We, in Jordan, have always maintained that serious, direct, and time-lined negotiations with a clear and early emphasis on borders, right from the beginning, would resolve the discussion on sovereignty, and therefore the issue of the illegal settlements, and put an end to settlement building once and for all. UNSC Resolution 2334 of last December was crystal clear on the illegality of settlements, with which the international community concurs. While the world outlaws, condemns, and criticizes Israeli actions, it takes only a quick look at the horrendous geographic and demographic landscape of today’s West Bank to see the intensity of settlement policy over the decades. Israel has practically never stopped settling. Negotiations, even if at times protracted, tedious, and not totally productive, mean that the world watches and scrutinizes Israel much more closely during these negotiations than in their absence. Some settlement activity may indeed slip through the net while negotiations are ongoing, but far less than the frenzy of settlement building and settlement expansion that takes place away from negotiations. And again, when negotiations resume, they cannot be open-ended. They must adhere to a defined timeframe.
Progress during negotiations was indeed achieved on several occasions. In 2000, the Arafat-Barak negotiations broke a taboo previously imposed by Israel on any discussion regarding Jerusalem. Even without a formal agreement, it was a significant milestone. In 2008, the Abbas-Olmert negotiations crossed a second major hurdle by having a serious discussion on refugees. Moreover, Israel’s long-term insistence that its security in the “Jordan Valley” is paramount was effectively addressed with the active intervention by Jordan, which made it clear that the security of its border with the future Palestinian state is its own sovereign responsibility. Jordan, in effect, put to rest the “potential threat from the east” argument presented by successive Israeli governments as a pretext not to begin or conclude negotiations and agreements.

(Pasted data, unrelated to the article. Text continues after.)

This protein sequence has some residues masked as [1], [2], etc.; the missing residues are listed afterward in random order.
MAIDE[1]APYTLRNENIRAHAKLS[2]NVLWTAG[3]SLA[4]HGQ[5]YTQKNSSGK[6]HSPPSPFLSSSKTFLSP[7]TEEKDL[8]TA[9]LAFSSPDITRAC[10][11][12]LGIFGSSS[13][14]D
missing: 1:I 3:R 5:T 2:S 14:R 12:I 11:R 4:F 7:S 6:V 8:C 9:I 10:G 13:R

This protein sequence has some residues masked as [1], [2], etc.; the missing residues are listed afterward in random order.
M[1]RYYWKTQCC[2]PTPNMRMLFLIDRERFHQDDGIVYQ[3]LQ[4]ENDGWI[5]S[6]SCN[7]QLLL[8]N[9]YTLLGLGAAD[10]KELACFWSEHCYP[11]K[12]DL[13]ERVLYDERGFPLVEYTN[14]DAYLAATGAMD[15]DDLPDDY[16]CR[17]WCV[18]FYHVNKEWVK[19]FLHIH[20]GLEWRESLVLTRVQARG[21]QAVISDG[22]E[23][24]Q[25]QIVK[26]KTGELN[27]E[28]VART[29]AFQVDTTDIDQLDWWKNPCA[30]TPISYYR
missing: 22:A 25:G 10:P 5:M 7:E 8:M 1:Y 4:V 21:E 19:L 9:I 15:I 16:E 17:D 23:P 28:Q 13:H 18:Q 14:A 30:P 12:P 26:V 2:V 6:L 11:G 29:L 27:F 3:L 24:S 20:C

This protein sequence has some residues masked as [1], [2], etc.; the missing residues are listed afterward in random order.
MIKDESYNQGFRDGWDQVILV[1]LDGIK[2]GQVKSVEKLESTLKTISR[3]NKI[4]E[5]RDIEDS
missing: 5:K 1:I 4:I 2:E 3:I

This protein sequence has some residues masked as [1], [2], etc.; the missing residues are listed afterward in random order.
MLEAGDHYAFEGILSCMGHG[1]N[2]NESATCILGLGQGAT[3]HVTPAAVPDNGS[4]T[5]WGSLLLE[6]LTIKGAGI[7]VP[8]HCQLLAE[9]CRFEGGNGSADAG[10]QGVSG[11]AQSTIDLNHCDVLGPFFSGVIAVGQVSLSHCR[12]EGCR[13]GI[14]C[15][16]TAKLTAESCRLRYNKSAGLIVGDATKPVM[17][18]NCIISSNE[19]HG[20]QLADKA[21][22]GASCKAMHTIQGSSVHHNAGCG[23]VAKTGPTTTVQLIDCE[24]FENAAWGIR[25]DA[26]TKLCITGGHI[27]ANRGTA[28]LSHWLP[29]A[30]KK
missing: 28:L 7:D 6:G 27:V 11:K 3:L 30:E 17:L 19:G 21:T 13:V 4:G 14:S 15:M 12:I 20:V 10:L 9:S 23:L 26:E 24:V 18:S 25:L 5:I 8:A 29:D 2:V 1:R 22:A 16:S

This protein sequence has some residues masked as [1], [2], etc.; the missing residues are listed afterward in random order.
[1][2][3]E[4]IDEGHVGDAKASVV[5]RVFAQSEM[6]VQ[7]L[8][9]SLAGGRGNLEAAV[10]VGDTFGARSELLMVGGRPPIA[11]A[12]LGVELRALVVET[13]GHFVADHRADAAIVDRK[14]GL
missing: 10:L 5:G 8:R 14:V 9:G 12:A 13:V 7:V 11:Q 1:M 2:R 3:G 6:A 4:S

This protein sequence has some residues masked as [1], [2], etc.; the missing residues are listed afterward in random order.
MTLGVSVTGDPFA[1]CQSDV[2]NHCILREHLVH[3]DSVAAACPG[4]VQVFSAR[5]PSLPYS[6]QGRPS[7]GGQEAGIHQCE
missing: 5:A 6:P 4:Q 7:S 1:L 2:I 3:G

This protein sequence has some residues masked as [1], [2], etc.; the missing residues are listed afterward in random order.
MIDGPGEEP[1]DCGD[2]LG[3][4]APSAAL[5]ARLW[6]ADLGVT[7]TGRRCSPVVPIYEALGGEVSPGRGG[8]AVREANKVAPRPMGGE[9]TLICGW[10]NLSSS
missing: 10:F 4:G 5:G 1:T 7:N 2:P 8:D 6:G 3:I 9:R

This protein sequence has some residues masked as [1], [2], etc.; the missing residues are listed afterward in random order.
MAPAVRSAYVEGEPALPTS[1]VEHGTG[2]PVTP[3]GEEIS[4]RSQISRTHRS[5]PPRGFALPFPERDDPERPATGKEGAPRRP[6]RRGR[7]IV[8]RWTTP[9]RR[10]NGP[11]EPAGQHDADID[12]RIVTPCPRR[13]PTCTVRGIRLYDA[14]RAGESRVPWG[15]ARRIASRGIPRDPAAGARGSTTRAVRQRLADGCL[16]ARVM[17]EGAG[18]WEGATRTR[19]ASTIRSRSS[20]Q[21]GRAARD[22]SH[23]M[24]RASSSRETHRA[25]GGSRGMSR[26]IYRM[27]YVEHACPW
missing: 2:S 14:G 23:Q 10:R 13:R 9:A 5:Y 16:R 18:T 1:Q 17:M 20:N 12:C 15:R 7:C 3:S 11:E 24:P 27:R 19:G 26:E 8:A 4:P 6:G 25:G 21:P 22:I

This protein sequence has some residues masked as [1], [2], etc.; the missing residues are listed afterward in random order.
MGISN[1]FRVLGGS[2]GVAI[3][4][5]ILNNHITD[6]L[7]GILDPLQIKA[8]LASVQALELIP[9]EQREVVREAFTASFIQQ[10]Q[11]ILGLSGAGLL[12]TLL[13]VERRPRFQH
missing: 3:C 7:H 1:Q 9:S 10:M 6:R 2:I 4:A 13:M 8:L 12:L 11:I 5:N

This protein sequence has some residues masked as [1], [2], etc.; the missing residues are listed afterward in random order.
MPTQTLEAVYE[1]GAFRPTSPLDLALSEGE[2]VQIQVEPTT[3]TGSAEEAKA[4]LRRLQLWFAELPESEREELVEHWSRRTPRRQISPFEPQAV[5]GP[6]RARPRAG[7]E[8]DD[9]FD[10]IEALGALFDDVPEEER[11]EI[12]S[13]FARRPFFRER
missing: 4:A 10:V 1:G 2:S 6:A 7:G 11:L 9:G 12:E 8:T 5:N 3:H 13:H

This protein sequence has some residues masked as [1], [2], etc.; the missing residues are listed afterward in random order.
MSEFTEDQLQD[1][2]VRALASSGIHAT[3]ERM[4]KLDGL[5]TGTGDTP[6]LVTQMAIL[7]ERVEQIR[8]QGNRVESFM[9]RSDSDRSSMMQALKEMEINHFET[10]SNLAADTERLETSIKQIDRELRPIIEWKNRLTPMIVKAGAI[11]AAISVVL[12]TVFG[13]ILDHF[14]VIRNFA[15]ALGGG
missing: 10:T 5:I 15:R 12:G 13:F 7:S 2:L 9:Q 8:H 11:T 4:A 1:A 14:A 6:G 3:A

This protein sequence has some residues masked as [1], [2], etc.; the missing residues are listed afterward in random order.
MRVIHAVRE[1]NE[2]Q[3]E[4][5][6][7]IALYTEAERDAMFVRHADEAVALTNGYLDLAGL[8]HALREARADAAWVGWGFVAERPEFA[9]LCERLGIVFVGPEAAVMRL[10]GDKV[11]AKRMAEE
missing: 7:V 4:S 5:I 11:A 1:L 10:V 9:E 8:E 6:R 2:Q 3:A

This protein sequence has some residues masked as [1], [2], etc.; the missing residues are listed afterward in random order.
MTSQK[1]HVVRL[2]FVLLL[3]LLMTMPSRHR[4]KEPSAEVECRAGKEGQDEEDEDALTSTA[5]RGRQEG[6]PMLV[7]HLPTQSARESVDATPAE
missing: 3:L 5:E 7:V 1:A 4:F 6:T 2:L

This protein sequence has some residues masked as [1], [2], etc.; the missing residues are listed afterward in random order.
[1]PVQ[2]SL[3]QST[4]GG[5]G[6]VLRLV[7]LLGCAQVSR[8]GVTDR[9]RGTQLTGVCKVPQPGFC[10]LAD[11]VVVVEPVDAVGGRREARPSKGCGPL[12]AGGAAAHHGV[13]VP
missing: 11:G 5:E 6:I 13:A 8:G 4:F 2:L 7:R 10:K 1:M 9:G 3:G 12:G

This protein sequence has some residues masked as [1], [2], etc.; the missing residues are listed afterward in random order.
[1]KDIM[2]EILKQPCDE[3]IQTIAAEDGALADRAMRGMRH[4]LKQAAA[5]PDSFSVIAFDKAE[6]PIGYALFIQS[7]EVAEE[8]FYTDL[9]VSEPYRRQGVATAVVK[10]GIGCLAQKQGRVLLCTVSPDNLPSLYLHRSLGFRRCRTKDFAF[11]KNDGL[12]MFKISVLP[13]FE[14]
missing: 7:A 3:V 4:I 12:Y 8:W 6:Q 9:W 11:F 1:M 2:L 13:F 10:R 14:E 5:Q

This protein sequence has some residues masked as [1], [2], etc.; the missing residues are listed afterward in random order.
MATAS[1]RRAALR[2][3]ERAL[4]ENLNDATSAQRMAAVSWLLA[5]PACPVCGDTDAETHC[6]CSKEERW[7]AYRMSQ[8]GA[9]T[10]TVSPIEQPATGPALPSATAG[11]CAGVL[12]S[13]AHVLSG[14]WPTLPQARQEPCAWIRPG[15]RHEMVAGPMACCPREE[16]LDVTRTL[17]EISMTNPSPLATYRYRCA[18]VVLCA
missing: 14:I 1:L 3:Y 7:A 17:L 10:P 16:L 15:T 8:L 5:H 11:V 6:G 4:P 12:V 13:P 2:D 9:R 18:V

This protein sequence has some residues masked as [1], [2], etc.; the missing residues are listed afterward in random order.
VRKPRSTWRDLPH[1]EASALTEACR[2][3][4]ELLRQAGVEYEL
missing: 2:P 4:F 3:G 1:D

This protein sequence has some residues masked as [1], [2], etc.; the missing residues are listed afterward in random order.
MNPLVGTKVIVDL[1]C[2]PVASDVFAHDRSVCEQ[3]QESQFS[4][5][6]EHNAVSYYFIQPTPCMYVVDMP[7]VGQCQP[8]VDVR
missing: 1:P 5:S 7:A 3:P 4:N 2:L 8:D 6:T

Jordan’s historic view is crystal clear: the establishment of an independent, sovereign, viable and territorially contiguous State of Palestine, and peace and security for the entire region. This vision is at the heart of Jordan’s national interests and security. Jordan is directly involved in, and affected by, all final status issues: it is the largest host of Palestinian refugees in the world; King Abdullah II of Jordan assumes custody over the Muslim and Christian holy sites in Jerusalem, and the Jordanian Awqaf administers the daily running of these sites. Jordan shares the longest border with both Israel and the future Palestinian state; any discussion on borders by definition has to include Jordan. Lastly, the discussion on water, a scarce resource in the region, and a major source of controversy between Israeli and Palestinian interests, has to be not only bilateral or trilateral, but multilateral if it’s going to resolve the issues once and for all.